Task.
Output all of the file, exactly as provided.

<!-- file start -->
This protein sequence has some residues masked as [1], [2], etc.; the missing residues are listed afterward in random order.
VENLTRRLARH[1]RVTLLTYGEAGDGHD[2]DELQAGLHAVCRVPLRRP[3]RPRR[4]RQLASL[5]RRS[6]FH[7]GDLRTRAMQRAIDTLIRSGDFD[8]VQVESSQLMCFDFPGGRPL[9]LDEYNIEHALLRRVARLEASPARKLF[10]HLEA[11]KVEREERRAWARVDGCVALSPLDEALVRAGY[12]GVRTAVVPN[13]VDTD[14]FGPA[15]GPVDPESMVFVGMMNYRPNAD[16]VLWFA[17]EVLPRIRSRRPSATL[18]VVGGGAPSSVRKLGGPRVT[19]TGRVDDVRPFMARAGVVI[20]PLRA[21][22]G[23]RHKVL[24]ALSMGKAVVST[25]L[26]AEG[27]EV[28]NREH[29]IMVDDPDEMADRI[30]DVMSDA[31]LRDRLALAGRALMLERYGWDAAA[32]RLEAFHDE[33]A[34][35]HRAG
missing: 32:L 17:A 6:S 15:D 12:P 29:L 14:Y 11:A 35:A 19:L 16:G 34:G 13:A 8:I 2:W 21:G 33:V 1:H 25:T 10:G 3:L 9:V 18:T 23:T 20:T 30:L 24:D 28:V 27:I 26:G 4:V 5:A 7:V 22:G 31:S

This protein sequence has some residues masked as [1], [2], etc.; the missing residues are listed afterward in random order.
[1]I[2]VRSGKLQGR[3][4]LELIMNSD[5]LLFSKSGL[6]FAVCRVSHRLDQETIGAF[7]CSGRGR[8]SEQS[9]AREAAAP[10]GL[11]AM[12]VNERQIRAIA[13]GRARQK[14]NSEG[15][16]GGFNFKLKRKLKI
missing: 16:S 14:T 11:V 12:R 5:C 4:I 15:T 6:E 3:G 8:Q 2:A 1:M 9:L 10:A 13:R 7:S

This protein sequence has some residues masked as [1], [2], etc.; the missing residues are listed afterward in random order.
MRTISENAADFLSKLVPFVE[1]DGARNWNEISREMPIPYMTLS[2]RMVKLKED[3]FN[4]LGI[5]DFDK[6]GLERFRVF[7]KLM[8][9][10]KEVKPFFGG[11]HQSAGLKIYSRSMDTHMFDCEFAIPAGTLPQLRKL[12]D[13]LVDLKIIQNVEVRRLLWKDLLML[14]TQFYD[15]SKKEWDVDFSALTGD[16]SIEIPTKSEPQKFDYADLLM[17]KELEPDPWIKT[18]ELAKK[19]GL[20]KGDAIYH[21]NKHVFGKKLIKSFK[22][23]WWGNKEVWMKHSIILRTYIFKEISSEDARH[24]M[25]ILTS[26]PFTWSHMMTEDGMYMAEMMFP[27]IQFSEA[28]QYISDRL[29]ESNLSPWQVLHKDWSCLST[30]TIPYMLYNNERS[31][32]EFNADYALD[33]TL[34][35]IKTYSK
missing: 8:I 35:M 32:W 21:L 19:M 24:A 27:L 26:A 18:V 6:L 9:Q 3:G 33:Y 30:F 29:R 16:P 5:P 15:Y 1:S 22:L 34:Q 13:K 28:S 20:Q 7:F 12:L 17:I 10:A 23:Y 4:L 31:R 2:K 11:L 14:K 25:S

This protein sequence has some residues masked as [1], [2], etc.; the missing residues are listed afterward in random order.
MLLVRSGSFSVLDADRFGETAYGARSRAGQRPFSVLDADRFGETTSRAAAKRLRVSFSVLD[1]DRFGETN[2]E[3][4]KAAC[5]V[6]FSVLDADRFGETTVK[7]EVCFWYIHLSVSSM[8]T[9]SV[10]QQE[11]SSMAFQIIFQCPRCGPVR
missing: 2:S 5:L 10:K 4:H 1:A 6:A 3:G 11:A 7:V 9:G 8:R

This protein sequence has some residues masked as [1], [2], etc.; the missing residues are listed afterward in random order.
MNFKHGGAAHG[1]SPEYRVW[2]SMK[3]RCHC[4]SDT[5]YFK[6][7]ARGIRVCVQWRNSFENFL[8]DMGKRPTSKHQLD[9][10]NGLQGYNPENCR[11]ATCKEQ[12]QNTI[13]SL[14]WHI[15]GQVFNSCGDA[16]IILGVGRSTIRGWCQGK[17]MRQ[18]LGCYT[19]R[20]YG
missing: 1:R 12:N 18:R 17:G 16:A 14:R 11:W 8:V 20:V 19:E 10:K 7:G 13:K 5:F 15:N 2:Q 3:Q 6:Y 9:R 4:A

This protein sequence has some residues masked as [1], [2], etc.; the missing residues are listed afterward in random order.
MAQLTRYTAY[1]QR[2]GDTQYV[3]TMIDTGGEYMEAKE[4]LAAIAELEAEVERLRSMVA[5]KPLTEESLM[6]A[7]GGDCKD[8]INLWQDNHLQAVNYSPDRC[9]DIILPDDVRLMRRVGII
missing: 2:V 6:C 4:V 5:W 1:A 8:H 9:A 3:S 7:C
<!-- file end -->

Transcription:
This protein sequence has some residues masked as [1], [2], etc.; the missing residues are listed afterward in random order.
VENLTRRLARH[1]RVTLLTYGEAGDGHD[2]DELQAGLHAVCRVPLRRP[3]RPRR[4]RQLASL[5]RRS[6]FH[7]GDLRTRAMQRAIDTLIRSGDFD[8]VQVESSQLMCFDFPGGRPL[9]LDEYNIEHALLRRVARLEASPARKLF[10]HLEA[11]KVEREERRAWARVDGCVALSPLDEALVRAGY[12]GVRTAVVPN[13]VDTD[14]FGPA[15]GPVDPESMVFVGMMNYRPNAD[16]VLWFA[17]EVLPRIRSRRPSATL[18]VVGGGAPSSVRKLGGPRVT[19]TGRVDDVRPFMARAGVVI[20]PLRA[21][22]G[23]RHKVL[24]ALSMGKAVVST[25]L[26]AEG[27]EV[28]NREH[29]IMVDDPDEMADRI[30]DVMSDA[31]LRDRLALAGRALMLERYGWDAAA[32]RLEAFHDE[33]A[34][35]HRAG
missing: 32:L 17:A 6:S 15:D 12:P 29:L 14:Y 11:A 35:A 19:L 16:G 34:G 13:A 8:I 2:W 21:G 33:V 1:H 25:T 10:G 3:L 9:V 18:T 23:T 20:T 30:L 24:D 28:V 27:I 26:G 4:V 5:A 7:V 22:G 31:S

This protein sequence has some residues masked as [1], [2], etc.; the missing residues are listed afterward in random order.
[1]I[2]VRSGKLQGR[3][4]LELIMNSD[5]LLFSKSGL[6]FAVCRVSHRLDQETIGAF[7]CSGRGR[8]SEQS[9]AREAAAP[10]GL[11]AM[12]VNERQIRAIA[13]GRARQK[14]NSEG[15][16]GGFNFKLKRKLKI
missing: 16:S 14:T 11:V 12:R 5:C 4:I 15:T 6:E 3:G 8:Q 2:A 1:M 9:L 10:A 13:R 7:S

This protein sequence has some residues masked as [1], [2], etc.; the missing residues are listed afterward in random order.
MRTISENAADFLSKLVPFVE[1]DGARNWNEISREMPIPYMTLS[2]RMVKLKED[3]FN[4]LGI[5]DFDK[6]GLERFRVF[7]KLM[8][9][10]KEVKPFFGG[11]HQSAGLKIYSRSMDTHMFDCEFAIPAGTLPQLRKL[12]D[13]LVDLKIIQNVEVRRLLWKDLLML[14]TQFYD[15]SKKEWDVDFSALTGD[16]SIEIPTKSEPQKFDYADLLM[17]KELEPDPWIKT[18]ELAKK[19]GL[20]KGDAIYH[21]NKHVFGKKLIKSFK[22][23]WWGNKEVWMKHSIILRTYIFKEISSEDARH[24]M[25]ILTS[26]PFTWSHMMTEDGMYMAEMMFP[27]IQFSEA[28]QYISDRL[29]ESNLSPWQVLHKDWSCLST[30]TIPYMLYNNERS[31][32]EFNADYALD[33]TL[34][35]IKTYSK
missing: 8:I 35:M 32:W 21:L 19:M 24:A 27:L 26:A 18:V 6:L 9:Q 3:G 33:Y 30:F 29:R 16:P 5:P 15:Y 1:S 22:L 34:Q 13:K 28:S 20:Q 7:F 12:L 17:I 10:A 23:Y 4:L 31:R 2:K 11:L 14:K 25:S

This protein sequence has some residues masked as [1], [2], etc.; the missing residues are listed afterward in random order.
MLLVRSGSFSVLDADRFGETAYGARSRAGQRPFSVLDADRFGETTSRAAAKRLRVSFSVLD[1]DRFGETN[2]E[3][4]KAAC[5]V[6]FSVLDADRFGETTVK[7]EVCFWYIHLSVSSM[8]T[9]SV[10]QQE[11]SSMAFQIIFQCPRCGPVR
missing: 2:S 5:L 10:K 4:H 1:A 6:A 3:G 11:A 7:V 9:G 8:R

This protein sequence has some residues masked as [1], [2], etc.; the missing residues are listed afterward in random order.
MNFKHGGAAHG[1]SPEYRVW[2]SMK[3]RCHC[4]SDT[5]YFK[6][7]ARGIRVCVQWRNSFENFL[8]DMGKRPTSKHQLD[9][10]NGLQGYNPENCR[11]ATCKEQ[12]QNTI[13]SL[14]WHI[15]GQVFNSCGDA[16]IILGVGRSTIRGWCQGK[17]MRQ[18]LGCYT[19]R[20]YG
missing: 1:R 12:N 18:R 17:G 16:A 14:R 11:W 8:V 20:V 19:E 10:K 7:G 13:K 5:F 15:N 2:Q 3:Q 6:Y 9:R 4:A

This protein sequence has some residues masked as [1], [2], etc.; the missing residues are listed afterward in random order.
MAQLTRYTAY[1]QR[2]GDTQYV[3]TMIDTGGEYMEAKE[4]LAAIAELEAEVERLRSMVA[5]KPLTEESLM[6]A[7]GGDCKD[8]INLWQDNHLQAVNYSPDRC[9]DIILPDDVRLMRRVGII
missing: 2:V 6:C 4:V 5:W 1:A 8:H 9:A 3:S 7:C